Tuesday, May 17, 2011

Adoption urgently required for orphan child. Can you help?

I think even those who disagree with me on the Covenant would agree that if the Covenant is to have any kind of traction in the life of the Communion, let alone to "work" or be "effective" it needs to be adopted by member churches.

But what we have unfolding before our eyes is the Covenant being treated like an orphan child. You know, the awkward orphan child that prospective parents feel hesitant to commit to. "How about we foster the child for a while first and see if it works out?" Conditional adoption is not adoption and that's what we are getting. Let's not adopt the Covenant some churches are saying. Instead we will "accede" or "subscribe" to it. In a way these are synonyms for 'fostering'. Although 'accede' seems close to 'adoption' there are conditions attached, so I go for this being a version of fostering: if the child behaves, we will adopt.

Well, let's be clear, pro Covenanters: we need this child adopted not fostered!

PS. Plenty of discussion about these latest moves are going on. Thinking Anglicans has the links, but I note blogs I link to having their say here, here, and here. Tobias Haller is sort of (by my lights) an adopter, so check him out here.

8 comments:

Joshua Bovis said...

I agree. The whole issue of the Covenant is coming up at our Synod this year.

Pew Potato said...

The present Covenant is a disaster. It flies in the face of Windsor that the primates council should take a greater role. Rowan removed an American and a Southern Coner from some irrelevant committee a while back for violations of the moratoria, yet Katherine Jefferts Schori, the Americans and their allies are at the centre of the Standing Committee.

Southeast Asia pointed out the fatal flaw in their preamble to the adoption of the Covenant.

Rowan is the problem. His successor will be much worse. The present covenant centralizes power in the ABC. Again, what a disaster.

liturgy said...

The reason the child isn’t being adopted in the cases you describe is because we were looking for a way to get from Christchurch to Wellington. What we needed was a plane, a train and boat, even a bicycle would have worked. But we’ve been offered a child (if they play with this child they might forget about the Christchurch-Wellington trip). Ummm… OK… we say respectfully, with British colonial reserve… ummm… OK, we’ll foster this child. Meanwhile the Christchurch-Wellington trip still needs to be done. So some, (those with less British reserve), are saying – we’ll take the child on the understanding that this child comes with tickets to Wellington.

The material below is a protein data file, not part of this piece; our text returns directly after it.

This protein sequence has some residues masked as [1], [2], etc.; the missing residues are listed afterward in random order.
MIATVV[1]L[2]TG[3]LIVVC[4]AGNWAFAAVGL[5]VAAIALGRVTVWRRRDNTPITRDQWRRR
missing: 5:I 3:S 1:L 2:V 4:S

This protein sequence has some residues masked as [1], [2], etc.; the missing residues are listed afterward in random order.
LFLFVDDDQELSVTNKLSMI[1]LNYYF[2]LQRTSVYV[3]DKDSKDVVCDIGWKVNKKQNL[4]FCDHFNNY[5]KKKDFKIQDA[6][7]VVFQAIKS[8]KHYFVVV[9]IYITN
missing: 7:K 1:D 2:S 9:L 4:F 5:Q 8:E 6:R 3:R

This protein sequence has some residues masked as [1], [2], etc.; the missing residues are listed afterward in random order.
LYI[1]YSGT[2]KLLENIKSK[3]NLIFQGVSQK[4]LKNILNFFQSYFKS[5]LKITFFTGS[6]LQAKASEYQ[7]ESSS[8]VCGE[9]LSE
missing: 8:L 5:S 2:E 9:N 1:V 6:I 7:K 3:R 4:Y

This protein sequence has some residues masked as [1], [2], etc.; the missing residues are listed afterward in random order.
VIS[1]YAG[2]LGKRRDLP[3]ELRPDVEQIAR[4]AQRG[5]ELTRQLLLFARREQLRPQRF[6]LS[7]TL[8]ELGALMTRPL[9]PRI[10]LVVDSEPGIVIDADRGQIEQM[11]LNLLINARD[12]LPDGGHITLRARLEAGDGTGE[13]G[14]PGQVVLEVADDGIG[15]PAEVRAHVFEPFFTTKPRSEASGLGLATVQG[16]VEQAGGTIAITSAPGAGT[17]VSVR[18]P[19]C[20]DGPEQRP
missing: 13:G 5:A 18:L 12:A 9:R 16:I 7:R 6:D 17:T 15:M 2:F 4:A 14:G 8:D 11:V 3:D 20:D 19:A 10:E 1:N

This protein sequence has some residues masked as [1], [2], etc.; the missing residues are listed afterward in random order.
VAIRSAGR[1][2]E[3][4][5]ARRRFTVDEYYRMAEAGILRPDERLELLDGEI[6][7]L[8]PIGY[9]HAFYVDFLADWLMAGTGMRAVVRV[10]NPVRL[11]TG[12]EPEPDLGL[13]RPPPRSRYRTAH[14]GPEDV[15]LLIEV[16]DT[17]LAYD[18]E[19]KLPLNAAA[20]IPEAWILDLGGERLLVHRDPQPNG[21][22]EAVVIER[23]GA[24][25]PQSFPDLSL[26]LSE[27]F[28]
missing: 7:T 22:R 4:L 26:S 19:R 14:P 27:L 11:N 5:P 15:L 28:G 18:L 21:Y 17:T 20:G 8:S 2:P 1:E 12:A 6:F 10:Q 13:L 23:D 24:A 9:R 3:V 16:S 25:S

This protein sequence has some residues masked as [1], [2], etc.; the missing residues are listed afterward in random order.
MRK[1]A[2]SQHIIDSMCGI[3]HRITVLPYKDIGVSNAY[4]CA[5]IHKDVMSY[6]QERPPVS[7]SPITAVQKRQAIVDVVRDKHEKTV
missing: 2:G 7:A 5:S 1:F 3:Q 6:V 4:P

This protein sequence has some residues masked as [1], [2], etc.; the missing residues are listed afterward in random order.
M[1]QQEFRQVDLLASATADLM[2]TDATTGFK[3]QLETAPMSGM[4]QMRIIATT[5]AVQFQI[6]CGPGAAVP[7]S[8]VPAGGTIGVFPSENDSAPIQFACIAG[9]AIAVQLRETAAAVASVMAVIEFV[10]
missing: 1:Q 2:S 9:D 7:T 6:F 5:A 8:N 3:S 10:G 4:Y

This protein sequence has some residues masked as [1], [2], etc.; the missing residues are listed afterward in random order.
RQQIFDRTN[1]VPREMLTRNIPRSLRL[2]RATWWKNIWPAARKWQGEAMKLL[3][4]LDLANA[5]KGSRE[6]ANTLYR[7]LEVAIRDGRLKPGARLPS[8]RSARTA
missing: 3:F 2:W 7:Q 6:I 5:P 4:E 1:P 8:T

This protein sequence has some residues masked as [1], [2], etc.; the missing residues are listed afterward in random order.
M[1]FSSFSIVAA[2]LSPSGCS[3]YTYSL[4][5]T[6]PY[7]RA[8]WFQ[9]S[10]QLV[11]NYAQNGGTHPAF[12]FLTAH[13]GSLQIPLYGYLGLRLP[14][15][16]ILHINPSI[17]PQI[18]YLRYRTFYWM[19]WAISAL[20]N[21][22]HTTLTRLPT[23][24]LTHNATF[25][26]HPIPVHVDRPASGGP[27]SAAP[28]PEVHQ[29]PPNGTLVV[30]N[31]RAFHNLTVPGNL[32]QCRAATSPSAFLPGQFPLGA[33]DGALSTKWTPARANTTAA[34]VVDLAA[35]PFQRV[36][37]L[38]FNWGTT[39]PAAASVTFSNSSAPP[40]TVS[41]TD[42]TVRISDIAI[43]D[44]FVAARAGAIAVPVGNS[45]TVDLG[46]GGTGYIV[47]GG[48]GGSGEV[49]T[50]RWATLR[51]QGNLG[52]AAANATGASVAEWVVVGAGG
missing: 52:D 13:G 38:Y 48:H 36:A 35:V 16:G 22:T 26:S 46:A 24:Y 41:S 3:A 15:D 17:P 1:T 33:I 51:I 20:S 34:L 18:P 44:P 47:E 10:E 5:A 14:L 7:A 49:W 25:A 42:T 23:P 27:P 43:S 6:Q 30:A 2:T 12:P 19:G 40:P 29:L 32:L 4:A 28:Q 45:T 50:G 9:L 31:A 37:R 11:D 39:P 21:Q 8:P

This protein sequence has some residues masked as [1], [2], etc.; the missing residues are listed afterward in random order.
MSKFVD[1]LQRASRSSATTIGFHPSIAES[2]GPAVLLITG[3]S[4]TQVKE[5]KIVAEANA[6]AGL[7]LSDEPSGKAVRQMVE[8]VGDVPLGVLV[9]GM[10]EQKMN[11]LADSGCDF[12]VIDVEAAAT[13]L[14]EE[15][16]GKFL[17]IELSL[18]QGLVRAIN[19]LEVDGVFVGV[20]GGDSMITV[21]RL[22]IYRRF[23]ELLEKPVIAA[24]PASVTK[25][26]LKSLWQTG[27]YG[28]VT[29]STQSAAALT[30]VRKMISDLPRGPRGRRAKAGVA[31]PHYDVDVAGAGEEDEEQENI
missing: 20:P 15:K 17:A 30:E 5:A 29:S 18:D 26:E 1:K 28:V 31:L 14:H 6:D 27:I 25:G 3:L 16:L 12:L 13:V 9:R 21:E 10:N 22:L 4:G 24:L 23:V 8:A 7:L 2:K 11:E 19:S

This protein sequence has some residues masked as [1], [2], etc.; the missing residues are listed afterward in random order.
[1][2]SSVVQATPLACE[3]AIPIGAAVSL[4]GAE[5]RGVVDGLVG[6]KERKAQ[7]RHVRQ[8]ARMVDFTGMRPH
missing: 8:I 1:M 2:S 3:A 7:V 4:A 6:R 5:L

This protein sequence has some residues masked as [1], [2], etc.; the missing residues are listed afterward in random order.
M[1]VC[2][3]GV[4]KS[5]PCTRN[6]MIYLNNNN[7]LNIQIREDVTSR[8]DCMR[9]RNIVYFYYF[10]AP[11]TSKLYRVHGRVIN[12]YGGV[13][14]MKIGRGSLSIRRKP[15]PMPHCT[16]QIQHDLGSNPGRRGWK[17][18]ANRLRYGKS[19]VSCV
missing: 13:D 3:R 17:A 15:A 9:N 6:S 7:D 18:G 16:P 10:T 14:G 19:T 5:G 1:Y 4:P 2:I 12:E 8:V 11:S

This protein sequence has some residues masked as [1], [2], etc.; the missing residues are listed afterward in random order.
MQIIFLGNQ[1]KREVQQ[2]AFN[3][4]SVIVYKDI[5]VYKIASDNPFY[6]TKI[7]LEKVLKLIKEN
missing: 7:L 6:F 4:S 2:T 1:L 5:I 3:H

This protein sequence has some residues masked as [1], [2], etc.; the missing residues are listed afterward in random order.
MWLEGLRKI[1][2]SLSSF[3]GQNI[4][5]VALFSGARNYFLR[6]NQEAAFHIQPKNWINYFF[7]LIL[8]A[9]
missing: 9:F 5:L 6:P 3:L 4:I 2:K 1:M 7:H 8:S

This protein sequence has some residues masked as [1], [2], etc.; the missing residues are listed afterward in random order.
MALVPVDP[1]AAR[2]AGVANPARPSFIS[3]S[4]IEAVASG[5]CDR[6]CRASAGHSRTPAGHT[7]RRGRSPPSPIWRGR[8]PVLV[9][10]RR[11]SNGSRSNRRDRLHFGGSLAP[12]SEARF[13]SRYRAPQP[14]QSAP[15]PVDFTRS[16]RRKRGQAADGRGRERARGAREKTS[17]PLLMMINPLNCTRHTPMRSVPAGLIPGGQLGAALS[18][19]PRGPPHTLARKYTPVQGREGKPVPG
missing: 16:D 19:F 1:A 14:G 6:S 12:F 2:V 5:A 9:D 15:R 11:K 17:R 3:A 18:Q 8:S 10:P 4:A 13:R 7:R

Bosco

Peter Carrell said...

Perhaps, Bosco! But on your analogy we would all be agreeing that we wanted to get from Christchurch to Wellington. It would be interesting to know how and when we came to that agreement.

Andrew Reid said...

Even those who "subscribe" or "accede" to the Covenant are doing better than Australia, who only agreed to send it to individual diocese for study and to report back before the 2013 General Synod. I guess the timing was the main issue, since there wasn't much time to debate the final text before the 2010 Synod was held. Stil, 3 years is a fair time to kick the can down the road, especially since it will most likely require individual dioceses to approve it, before a final vote at 2016 General Synod.

Father Ron Smith said...

Now Bosco! You surely spoke about the wrong destination here. Didn't you really mean Christchurch to Nelson? Nelson might be much nearer to Peter's idea of the sort of 'haven' we ought to reach for - in the present controversy.

Nelson has just exported its own adoptive child to become a bishop in CANA (U.S. not The Holy Land) -so IT may be more interested in adopting orphans out, rather than adopting them in.

Peter Carrell said...

Hi Ron,
I have alwys found Bosco to mean what he says and say what he means.

Christchurch is a very fine spiritual home, overseen by an orthodox bishop. What more could an evangelical desire than that?

The exported bishop you refer to grew up in the Auckland Diocese and went to King's College. His ministry education was at St John's College, Auckland. He arrived in the Nelson Diocese with much the same theological stance as he left. It is a bit of a worry what they teach at St John's College, isn't it?

Father Ron Smith said...

This future bishop's heart was obviously already already turned towards the evangelicalism of the Nelson Diocese. No doubt he thought he'd get something at St. John's College that was not available elsewhere - not even in Nelson! Perhaps that something was the ability to deal with proper exegetical discipline, which he has since left behind - in favour of subjective 'certainty'.